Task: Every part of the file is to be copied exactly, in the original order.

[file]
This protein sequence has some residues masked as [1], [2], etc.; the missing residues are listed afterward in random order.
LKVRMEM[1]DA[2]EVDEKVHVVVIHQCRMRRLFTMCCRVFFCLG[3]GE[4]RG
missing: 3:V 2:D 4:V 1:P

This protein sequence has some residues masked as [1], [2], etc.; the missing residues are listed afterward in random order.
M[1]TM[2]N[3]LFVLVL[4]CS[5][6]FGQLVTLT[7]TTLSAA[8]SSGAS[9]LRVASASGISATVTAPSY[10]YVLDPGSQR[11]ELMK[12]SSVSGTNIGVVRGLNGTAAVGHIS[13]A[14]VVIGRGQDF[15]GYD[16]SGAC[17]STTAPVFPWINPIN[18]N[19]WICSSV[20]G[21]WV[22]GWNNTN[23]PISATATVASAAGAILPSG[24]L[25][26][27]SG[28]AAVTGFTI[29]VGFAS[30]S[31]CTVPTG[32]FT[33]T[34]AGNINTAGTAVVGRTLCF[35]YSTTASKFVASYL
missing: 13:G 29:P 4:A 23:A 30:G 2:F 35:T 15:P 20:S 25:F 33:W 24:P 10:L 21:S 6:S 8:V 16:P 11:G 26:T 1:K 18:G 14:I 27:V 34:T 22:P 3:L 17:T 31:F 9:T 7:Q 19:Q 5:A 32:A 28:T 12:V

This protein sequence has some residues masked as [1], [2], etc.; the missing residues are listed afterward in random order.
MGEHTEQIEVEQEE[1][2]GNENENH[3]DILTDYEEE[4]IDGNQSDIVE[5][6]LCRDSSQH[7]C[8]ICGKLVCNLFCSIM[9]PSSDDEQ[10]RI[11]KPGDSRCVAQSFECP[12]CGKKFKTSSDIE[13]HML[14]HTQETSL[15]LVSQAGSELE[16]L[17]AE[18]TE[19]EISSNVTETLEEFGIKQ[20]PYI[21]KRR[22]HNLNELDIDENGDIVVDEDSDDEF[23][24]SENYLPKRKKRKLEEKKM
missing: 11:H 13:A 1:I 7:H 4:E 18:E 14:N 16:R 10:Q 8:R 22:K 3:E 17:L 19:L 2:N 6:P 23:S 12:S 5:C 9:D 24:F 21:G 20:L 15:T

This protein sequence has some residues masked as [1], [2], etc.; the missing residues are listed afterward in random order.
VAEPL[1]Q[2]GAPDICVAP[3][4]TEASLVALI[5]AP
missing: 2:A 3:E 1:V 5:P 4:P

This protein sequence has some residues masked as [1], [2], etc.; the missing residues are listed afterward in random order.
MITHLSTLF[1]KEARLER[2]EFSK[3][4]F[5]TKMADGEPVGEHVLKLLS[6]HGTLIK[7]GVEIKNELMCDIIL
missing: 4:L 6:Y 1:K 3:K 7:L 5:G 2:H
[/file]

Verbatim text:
This protein sequence has some residues masked as [1], [2], etc.; the missing residues are listed afterward in random order.
LKVRMEM[1]DA[2]EVDEKVHVVVIHQCRMRRLFTMCCRVFFCLG[3]GE[4]RG
missing: 3:V 2:D 4:V 1:P

This protein sequence has some residues masked as [1], [2], etc.; the missing residues are listed afterward in random order.
M[1]TM[2]N[3]LFVLVL[4]CS[5][6]FGQLVTLT[7]TTLSAA[8]SSGAS[9]LRVASASGISATVTAPSY[10]YVLDPGSQR[11]ELMK[12]SSVSGTNIGVVRGLNGTAAVGHIS[13]A[14]VVIGRGQDF[15]GYD[16]SGAC[17]STTAPVFPWINPIN[18]N[19]WICSSV[20]G[21]WV[22]GWNNTN[23]PISATATVASAAGAILPSG[24]L[25][26][27]SG[28]AAVTGFTI[29]VGFAS[30]S[31]CTVPTG[32]FT[33]T[34]AGNINTAGTAVVGRTLCF[35]YSTTASKFVASYL
missing: 13:G 29:P 4:A 23:A 30:G 2:F 35:T 15:P 20:S 25:F 33:W 24:P 10:L 21:S 6:S 8:V 16:P 11:G 26:T 1:K 18:G 14:I 27:V 34:T 22:P 3:L 17:T 31:F 9:T 7:Q 19:Q 5:A 32:A 28:T 12:V

This protein sequence has some residues masked as [1], [2], etc.; the missing residues are listed afterward in random order.
MGEHTEQIEVEQEE[1][2]GNENENH[3]DILTDYEEE[4]IDGNQSDIVE[5][6]LCRDSSQH[7]C[8]ICGKLVCNLFCSIM[9]PSSDDEQ[10]RI[11]KPGDSRCVAQSFECP[12]CGKKFKTSSDIE[13]HML[14]HTQETSL[15]LVSQAGSELE[16]L[17]AE[18]TE[19]EISSNVTETLEEFGIKQ[20]PYI[21]KRR[22]HNLNELDIDENGDIVVDEDSDDEF[23][24]SENYLPKRKKRKLEEKKM
missing: 11:H 13:A 1:I 7:H 4:E 18:E 14:N 16:R 10:Q 8:R 22:K 3:E 17:L 19:L 2:N 6:P 23:S 12:S 5:C 9:D 24:F 21:G 20:L 15:T

This protein sequence has some residues masked as [1], [2], etc.; the missing residues are listed afterward in random order.
VAEPL[1]Q[2]GAPDICVAP[3][4]TEASLVALI[5]AP
missing: 2:A 3:E 1:V 5:P 4:P

This protein sequence has some residues masked as [1], [2], etc.; the missing residues are listed afterward in random order.
MITHLSTLF[1]KEARLER[2]EFSK[3][4]F[5]TKMADGEPVGEHVLKLLS[6]HGTLIK[7]GVEIKNELMCDIIL
missing: 4:L 6:Y 1:K 3:K 7:L 5:G 2:H